• Turn the mixer down to low-medium and begin adding the 1 cup of sugar, one tablespoon at a time, counting to 10 between each addition. Once all the sugar is added, increase the speed to medium-high speed (not highest setting) and continue to whisk until the egg whites are thick and glossy and at stiff peak stage (about 10 minutes).
  • Test the meringue mixture by rubbing a little between your finger and thumb. It should be smooth. If it is still grainy, keep beating on medium until it is smooth when you test it.
  • Sift over the corn flour and add the vinegar. Whisk for 30 seconds to incorporate it in.
  • Use a spatula to scoop the meringue out onto the lined pan. Use an offset spatula to gently spread it out evenly getting into all the corners and so the top is flat and level.
  • Bake for 15 minutes until the meringue is just starting to turn the slightest bit golden on top.
  • While it’s baking, get a sheet of baking paper (larger than the meringue pan), a small sieve, half of the icing sugar and a wire cooling rack at the ready.
  • As soon as you remove the meringue from the oven, sift the 2 tablespoons of icing sugar over the top of the meringue coating it generously. Lay the sheet of baking paper over the top, then the wire cooling rack, upside down on top of that. Take a tea towel or oven gloves so you don’t burn your hands and flip the whole lot over, so the rack is on the bottom and the pan on top. Now simply lift away the pan, then gently peel the baking paper off the meringue top.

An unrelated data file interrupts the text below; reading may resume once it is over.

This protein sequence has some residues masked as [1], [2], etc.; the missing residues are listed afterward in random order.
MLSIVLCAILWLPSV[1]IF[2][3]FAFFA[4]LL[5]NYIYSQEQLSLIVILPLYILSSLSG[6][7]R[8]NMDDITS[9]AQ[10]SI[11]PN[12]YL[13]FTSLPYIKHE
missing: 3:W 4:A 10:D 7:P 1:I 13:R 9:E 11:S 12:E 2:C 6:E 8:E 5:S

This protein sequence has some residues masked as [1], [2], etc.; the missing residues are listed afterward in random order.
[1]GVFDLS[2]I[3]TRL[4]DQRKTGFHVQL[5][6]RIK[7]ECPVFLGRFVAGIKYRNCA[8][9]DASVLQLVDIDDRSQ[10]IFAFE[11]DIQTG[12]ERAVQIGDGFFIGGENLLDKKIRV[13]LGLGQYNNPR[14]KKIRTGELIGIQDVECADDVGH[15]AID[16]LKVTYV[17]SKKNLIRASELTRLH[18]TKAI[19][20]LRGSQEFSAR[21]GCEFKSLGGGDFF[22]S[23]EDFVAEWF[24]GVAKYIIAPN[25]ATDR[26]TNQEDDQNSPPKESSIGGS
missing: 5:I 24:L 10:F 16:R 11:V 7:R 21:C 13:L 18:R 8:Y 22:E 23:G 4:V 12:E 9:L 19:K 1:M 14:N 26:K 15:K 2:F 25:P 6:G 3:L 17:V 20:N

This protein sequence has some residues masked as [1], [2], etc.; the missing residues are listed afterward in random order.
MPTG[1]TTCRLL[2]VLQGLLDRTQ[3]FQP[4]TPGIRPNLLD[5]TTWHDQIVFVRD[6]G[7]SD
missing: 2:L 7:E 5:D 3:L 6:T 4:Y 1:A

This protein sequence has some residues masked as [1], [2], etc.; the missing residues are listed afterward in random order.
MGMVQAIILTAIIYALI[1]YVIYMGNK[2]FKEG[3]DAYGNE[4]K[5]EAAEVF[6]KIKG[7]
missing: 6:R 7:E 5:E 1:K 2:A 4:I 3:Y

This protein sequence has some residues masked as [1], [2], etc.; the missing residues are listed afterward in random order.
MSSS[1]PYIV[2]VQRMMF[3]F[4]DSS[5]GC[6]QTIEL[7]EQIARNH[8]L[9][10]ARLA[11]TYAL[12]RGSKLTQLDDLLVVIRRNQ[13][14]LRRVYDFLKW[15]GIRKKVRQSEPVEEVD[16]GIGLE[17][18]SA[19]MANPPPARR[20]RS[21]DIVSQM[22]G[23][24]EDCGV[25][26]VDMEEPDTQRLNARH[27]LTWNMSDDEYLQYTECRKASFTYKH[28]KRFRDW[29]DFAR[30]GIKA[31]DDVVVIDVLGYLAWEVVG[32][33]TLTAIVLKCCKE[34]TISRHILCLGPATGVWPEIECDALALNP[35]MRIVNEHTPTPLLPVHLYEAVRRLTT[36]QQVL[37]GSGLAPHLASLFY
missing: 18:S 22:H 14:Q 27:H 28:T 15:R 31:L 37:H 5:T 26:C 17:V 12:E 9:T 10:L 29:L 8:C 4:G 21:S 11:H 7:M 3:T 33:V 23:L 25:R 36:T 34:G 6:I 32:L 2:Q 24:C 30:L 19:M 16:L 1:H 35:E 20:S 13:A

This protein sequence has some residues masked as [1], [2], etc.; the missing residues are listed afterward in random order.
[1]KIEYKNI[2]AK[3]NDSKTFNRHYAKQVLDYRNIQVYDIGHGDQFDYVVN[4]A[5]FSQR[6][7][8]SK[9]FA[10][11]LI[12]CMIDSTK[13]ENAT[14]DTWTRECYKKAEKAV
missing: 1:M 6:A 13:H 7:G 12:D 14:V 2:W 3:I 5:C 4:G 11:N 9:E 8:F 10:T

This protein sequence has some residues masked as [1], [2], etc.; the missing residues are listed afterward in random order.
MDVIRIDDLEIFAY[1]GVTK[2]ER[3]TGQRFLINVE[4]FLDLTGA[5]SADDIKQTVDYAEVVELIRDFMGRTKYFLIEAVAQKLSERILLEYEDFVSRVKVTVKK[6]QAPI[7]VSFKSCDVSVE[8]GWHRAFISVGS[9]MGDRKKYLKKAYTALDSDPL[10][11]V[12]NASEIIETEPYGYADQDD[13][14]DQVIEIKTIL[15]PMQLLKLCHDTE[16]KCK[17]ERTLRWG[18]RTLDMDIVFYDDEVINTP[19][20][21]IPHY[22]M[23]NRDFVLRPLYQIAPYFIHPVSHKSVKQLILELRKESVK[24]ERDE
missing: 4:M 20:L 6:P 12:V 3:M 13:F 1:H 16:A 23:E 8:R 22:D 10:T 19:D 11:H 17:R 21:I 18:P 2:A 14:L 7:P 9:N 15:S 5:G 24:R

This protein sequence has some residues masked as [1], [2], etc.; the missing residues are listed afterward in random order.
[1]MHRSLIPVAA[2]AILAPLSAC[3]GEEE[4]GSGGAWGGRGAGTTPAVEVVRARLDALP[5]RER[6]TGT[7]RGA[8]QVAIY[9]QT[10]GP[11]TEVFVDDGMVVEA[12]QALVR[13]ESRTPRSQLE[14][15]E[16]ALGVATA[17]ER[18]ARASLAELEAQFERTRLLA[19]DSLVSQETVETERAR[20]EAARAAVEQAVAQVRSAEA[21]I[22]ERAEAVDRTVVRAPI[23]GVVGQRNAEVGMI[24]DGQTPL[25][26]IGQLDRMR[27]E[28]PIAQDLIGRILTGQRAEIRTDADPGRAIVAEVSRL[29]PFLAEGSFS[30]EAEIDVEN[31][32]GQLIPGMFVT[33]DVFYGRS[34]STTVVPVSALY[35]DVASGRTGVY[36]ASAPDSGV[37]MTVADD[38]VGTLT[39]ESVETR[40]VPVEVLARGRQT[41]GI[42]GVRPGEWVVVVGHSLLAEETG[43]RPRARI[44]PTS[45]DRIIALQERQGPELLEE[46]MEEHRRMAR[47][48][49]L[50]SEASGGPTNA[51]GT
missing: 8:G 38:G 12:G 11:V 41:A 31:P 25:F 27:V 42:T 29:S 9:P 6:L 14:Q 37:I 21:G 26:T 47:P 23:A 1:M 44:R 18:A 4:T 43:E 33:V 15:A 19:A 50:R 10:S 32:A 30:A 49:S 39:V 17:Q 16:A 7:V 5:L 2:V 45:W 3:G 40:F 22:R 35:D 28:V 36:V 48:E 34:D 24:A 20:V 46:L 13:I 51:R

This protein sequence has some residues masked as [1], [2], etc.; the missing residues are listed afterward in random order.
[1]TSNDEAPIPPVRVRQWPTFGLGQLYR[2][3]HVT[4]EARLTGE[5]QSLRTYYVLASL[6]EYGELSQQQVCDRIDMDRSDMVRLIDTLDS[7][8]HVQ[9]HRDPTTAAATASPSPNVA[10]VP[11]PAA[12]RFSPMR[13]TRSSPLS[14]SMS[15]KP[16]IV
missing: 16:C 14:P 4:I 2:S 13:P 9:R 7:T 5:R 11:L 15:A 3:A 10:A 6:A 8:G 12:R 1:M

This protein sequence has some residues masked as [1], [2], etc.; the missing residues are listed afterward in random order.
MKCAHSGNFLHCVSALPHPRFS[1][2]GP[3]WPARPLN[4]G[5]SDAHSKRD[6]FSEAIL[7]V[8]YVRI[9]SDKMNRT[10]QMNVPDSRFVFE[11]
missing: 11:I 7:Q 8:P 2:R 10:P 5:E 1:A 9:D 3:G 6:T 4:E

• Let the meringue cool for 20-30 minutes or until completely cooled.
  • Macerate the strawberries (optional):
    In a medium bowl, mix the sliced strawberries with the 1 tablespoon of caster sugar. Set aside, giving them a stir every so often.
  • In a medium bowl with and electric mixer or a balloon whisk, beat the cold cream, remaining icing sugar and vanilla together until stiff peaks. Don’t overbeat or it will turn grainy.